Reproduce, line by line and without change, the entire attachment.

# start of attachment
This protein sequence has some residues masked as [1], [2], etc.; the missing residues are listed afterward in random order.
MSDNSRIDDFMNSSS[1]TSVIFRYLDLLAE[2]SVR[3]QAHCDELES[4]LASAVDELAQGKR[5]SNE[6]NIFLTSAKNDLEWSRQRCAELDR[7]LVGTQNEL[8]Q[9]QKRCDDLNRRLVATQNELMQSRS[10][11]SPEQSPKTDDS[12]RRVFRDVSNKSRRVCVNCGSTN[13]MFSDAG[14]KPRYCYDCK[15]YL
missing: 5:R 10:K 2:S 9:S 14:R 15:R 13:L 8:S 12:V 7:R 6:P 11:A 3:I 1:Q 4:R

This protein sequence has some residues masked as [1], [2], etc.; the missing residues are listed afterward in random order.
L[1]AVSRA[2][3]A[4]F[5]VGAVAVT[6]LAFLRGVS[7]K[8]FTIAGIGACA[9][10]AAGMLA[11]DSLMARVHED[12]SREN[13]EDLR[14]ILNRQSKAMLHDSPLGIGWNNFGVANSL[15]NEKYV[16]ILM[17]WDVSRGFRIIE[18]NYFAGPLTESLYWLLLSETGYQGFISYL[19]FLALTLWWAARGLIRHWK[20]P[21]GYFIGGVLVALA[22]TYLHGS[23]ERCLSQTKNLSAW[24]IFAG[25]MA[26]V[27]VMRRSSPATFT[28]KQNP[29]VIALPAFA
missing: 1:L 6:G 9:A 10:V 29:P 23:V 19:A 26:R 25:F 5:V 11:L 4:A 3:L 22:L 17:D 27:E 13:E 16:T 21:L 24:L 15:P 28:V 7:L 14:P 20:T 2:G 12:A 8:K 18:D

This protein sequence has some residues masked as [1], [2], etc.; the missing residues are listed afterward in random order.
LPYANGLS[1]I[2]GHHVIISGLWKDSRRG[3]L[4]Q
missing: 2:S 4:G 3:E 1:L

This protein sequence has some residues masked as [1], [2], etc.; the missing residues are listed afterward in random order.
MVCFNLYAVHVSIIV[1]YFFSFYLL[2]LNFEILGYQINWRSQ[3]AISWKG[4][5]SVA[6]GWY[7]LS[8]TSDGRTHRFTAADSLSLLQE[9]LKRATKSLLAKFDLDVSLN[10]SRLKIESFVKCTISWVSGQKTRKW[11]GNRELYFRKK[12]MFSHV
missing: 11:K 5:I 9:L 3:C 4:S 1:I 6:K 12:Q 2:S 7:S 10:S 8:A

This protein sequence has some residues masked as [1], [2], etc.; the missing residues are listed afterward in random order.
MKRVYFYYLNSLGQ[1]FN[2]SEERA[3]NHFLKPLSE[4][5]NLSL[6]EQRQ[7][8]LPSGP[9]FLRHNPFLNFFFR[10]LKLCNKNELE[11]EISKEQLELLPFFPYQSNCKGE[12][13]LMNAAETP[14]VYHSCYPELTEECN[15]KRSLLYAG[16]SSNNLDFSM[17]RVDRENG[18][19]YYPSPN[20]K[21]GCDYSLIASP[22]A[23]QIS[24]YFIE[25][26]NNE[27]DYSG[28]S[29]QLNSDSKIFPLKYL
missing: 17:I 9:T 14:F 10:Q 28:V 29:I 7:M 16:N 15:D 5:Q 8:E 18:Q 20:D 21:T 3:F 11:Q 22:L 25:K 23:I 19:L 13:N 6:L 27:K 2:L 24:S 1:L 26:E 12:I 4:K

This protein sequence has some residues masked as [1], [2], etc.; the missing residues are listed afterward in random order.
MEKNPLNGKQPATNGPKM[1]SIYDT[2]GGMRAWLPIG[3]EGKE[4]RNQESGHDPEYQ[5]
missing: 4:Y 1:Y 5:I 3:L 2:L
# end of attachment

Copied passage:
This protein sequence has some residues masked as [1], [2], etc.; the missing residues are listed afterward in random order.
MSDNSRIDDFMNSSS[1]TSVIFRYLDLLAE[2]SVR[3]QAHCDELES[4]LASAVDELAQGKR[5]SNE[6]NIFLTSAKNDLEWSRQRCAELDR[7]LVGTQNEL[8]Q[9]QKRCDDLNRRLVATQNELMQSRS[10][11]SPEQSPKTDDS[12]RRVFRDVSNKSRRVCVNCGSTN[13]MFSDAG[14]KPRYCYDCK[15]YL
missing: 5:R 10:K 2:S 9:S 14:R 15:R 13:L 8:S 12:V 7:R 6:P 11:A 3:I 1:Q 4:R

This protein sequence has some residues masked as [1], [2], etc.; the missing residues are listed afterward in random order.
L[1]AVSRA[2][3]A[4]F[5]VGAVAVT[6]LAFLRGVS[7]K[8]FTIAGIGACA[9][10]AAGMLA[11]DSLMARVHED[12]SREN[13]EDLR[14]ILNRQSKAMLHDSPLGIGWNNFGVANSL[15]NEKYV[16]ILM[17]WDVSRGFRIIE[18]NYFAGPLTESLYWLLLSETGYQGFISYL[19]FLALTLWWAARGLIRHWK[20]P[21]GYFIGGVLVALA[22]TYLHGS[23]ERCLSQTKNLSAW[24]IFAG[25]MA[26]V[27]VMRRSSPATFT[28]KQNP[29]VIALPAFA
missing: 1:L 6:G 9:A 10:V 29:P 23:V 19:A 26:R 25:F 5:V 11:L 4:A 3:L 22:L 17:D 27:E 13:E 16:T 21:L 24:L 15:P 28:V 7:L 14:P 20:T 2:G 12:A 8:K 18:D

This protein sequence has some residues masked as [1], [2], etc.; the missing residues are listed afterward in random order.
LPYANGLS[1]I[2]GHHVIISGLWKDSRRG[3]L[4]Q
missing: 2:S 4:G 3:E 1:L

This protein sequence has some residues masked as [1], [2], etc.; the missing residues are listed afterward in random order.
MVCFNLYAVHVSIIV[1]YFFSFYLL[2]LNFEILGYQINWRSQ[3]AISWKG[4][5]SVA[6]GWY[7]LS[8]TSDGRTHRFTAADSLSLLQE[9]LKRATKSLLAKFDLDVSLN[10]SRLKIESFVKCTISWVSGQKTRKW[11]GNRELYFRKK[12]MFSHV
missing: 11:K 5:I 9:L 3:C 4:S 1:I 6:K 12:Q 2:S 7:S 10:S 8:A

This protein sequence has some residues masked as [1], [2], etc.; the missing residues are listed afterward in random order.
MKRVYFYYLNSLGQ[1]FN[2]SEERA[3]NHFLKPLSE[4][5]NLSL[6]EQRQ[7][8]LPSGP[9]FLRHNPFLNFFFR[10]LKLCNKNELE[11]EISKEQLELLPFFPYQSNCKGE[12][13]LMNAAETP[14]VYHSCYPELTEECN[15]KRSLLYAG[16]SSNNLDFSM[17]RVDRENG[18][19]YYPSPN[20]K[21]GCDYSLIASP[22]A[23]QIS[24]YFIE[25][26]NNE[27]DYSG[28]S[29]QLNSDSKIFPLKYL
missing: 17:I 9:T 14:F 10:Q 28:V 29:I 7:M 16:N 15:D 5:Q 8:E 18:Q 20:D 21:T 3:F 11:Q 22:L 25:K 23:I 19:L 13:N 6:L 27:K 2:L 24:S 1:L 26:E 12:I 4:K

This protein sequence has some residues masked as [1], [2], etc.; the missing residues are listed afterward in random order.
MEKNPLNGKQPATNGPKM[1]SIYDT[2]GGMRAWLPIG[3]EGKE[4]RNQESGHDPEYQ[5]
missing: 4:Y 1:Y 5:I 3:L 2:L